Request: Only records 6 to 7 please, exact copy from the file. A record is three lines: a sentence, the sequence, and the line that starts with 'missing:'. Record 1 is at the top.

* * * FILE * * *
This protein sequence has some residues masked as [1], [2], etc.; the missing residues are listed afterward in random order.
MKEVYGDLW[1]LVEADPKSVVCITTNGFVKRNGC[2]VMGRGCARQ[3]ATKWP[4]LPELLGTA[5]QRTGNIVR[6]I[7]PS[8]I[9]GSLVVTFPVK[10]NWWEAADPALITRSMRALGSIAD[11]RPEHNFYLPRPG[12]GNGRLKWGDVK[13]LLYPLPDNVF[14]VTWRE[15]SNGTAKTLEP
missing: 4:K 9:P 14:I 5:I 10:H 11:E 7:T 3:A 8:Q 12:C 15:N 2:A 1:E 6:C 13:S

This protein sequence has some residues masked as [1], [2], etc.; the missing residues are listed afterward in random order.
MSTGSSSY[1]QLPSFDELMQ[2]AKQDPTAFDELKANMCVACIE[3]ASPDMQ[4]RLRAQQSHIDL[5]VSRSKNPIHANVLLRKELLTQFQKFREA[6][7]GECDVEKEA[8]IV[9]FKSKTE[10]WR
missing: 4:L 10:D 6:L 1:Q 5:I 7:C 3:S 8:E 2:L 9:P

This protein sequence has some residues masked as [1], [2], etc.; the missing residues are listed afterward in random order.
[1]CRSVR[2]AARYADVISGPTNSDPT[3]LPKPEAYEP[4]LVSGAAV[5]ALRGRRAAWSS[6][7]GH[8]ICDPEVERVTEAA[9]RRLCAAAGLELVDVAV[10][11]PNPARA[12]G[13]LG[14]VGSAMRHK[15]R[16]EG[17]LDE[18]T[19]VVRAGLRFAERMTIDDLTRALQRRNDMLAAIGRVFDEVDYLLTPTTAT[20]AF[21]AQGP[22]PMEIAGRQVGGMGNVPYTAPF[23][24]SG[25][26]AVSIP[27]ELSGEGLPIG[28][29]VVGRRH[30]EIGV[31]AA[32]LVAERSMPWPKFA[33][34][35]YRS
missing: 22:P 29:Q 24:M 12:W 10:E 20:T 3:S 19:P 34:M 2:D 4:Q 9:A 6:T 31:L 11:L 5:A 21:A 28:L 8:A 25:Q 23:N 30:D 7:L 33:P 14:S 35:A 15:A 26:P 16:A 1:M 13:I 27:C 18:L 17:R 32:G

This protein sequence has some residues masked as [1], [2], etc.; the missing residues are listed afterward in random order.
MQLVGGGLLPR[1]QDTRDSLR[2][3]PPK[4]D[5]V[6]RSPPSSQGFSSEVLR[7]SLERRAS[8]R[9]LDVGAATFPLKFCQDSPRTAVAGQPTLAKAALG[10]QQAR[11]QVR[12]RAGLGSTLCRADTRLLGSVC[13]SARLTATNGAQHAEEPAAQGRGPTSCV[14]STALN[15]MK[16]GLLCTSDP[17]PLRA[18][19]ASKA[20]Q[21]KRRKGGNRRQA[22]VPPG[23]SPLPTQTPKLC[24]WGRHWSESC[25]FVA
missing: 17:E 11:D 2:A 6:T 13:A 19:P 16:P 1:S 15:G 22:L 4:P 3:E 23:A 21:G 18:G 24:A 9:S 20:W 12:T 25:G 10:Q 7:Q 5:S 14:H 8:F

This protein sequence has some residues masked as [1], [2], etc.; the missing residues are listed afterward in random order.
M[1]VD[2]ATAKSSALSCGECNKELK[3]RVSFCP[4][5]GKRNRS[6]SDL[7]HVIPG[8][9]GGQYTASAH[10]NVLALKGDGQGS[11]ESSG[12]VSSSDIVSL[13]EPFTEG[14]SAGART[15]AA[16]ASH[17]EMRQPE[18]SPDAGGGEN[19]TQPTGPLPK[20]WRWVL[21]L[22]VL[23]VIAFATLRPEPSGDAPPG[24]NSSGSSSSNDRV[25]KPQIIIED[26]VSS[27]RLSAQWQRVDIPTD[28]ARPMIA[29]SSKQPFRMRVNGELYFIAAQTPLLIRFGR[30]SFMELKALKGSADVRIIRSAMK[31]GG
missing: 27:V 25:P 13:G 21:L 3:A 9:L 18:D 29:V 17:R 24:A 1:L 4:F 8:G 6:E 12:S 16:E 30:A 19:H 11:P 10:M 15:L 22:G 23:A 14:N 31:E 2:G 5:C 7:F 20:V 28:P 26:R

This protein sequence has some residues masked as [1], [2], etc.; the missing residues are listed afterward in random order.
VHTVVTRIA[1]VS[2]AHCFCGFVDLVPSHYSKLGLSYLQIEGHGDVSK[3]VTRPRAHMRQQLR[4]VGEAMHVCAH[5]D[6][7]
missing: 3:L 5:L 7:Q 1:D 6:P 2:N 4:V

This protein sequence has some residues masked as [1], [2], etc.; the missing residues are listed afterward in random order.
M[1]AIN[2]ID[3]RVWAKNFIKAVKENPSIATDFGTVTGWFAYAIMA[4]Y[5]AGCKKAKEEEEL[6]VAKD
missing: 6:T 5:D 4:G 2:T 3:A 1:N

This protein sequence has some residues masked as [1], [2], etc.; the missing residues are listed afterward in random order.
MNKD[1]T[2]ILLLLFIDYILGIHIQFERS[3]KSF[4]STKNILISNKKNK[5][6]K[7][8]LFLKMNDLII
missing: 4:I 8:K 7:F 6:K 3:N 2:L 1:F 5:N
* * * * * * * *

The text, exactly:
This protein sequence has some residues masked as [1], [2], etc.; the missing residues are listed afterward in random order.
VHTVVTRIA[1]VS[2]AHCFCGFVDLVPSHYSKLGLSYLQIEGHGDVSK[3]VTRPRAHMRQQLR[4]VGEAMHVCAH[5]D[6][7]
missing: 3:L 5:L 7:Q 1:D 6:P 2:N 4:V

This protein sequence has some residues masked as [1], [2], etc.; the missing residues are listed afterward in random order.
M[1]AIN[2]ID[3]RVWAKNFIKAVKENPSIATDFGTVTGWFAYAIMA[4]Y[5]AGCKKAKEEEEL[6]VAKD
missing: 6:T 5:D 4:G 2:T 3:A 1:N